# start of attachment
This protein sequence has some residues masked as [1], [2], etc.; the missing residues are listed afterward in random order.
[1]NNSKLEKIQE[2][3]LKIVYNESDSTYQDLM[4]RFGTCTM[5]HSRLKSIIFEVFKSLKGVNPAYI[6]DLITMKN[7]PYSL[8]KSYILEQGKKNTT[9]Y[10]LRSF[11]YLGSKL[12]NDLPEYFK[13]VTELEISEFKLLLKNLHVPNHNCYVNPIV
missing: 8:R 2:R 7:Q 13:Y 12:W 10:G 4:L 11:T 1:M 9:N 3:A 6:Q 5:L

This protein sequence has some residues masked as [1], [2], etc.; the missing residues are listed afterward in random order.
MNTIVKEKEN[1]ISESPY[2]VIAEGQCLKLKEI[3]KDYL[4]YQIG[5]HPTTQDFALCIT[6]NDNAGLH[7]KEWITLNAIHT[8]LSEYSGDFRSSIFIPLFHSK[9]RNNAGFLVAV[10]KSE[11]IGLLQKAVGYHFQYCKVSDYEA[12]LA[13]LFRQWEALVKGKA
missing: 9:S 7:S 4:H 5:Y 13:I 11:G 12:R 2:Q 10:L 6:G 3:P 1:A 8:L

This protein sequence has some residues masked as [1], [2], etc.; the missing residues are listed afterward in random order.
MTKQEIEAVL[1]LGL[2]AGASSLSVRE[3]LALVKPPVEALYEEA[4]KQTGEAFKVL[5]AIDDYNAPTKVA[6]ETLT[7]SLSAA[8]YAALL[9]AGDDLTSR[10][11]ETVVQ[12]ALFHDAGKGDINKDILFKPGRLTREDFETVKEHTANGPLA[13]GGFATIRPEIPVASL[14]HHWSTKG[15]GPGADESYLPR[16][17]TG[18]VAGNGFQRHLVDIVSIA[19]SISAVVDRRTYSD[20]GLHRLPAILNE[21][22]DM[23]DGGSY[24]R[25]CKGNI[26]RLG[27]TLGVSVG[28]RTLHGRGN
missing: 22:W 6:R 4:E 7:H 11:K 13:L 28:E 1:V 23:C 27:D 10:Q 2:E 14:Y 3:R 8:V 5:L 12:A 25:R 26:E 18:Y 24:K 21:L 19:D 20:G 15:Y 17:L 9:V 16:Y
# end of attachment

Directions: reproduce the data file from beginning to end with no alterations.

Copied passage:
This protein sequence has some residues masked as [1], [2], etc.; the missing residues are listed afterward in random order.
[1]NNSKLEKIQE[2][3]LKIVYNESDSTYQDLM[4]RFGTCTM[5]HSRLKSIIFEVFKSLKGVNPAYI[6]DLITMKN[7]PYSL[8]KSYILEQGKKNTT[9]Y[10]LRSF[11]YLGSKL[12]NDLPEYFK[13]VTELEISEFKLLLKNLHVPNHNCYVNPIV
missing: 8:R 2:R 7:Q 13:Y 12:W 10:G 4:L 11:T 1:M 9:N 3:A 6:Q 5:L

This protein sequence has some residues masked as [1], [2], etc.; the missing residues are listed afterward in random order.
MNTIVKEKEN[1]ISESPY[2]VIAEGQCLKLKEI[3]KDYL[4]YQIG[5]HPTTQDFALCIT[6]NDNAGLH[7]KEWITLNAIHT[8]LSEYSGDFRSSIFIPLFHSK[9]RNNAGFLVAV[10]KSE[11]IGLLQKAVGYHFQYCKVSDYEA[12]LA[13]LFRQWEALVKGKA
missing: 9:S 7:S 4:H 5:Y 13:I 11:G 12:R 2:Q 10:L 6:G 3:P 1:A 8:L

This protein sequence has some residues masked as [1], [2], etc.; the missing residues are listed afterward in random order.
MTKQEIEAVL[1]LGL[2]AGASSLSVRE[3]LALVKPPVEALYEEA[4]KQTGEAFKVL[5]AIDDYNAPTKVA[6]ETLT[7]SLSAA[8]YAALL[9]AGDDLTSR[10][11]ETVVQ[12]ALFHDAGKGDINKDILFKPGRLTREDFETVKEHTANGPLA[13]GGFATIRPEIPVASL[14]HHWSTKG[15]GPGADESYLPR[16][17]TG[18]VAGNGFQRHLVDIVSIA[19]SISAVVDRRTYSD[20]GLHRLPAILNE[21][22]DM[23]DGGSY[24]R[25]CKGNI[26]RLG[27]TLGVSVG[28]RTLHGRGN
missing: 22:W 6:R 4:E 7:H 11:K 13:L 28:E 1:V 23:C 27:D 10:Q 2:E 14:Y 3:R 8:V 5:L 12:A 25:R 26:E 18:Y 24:K 21:L 19:D 20:G 15:Y 17:L 9:V 16:Y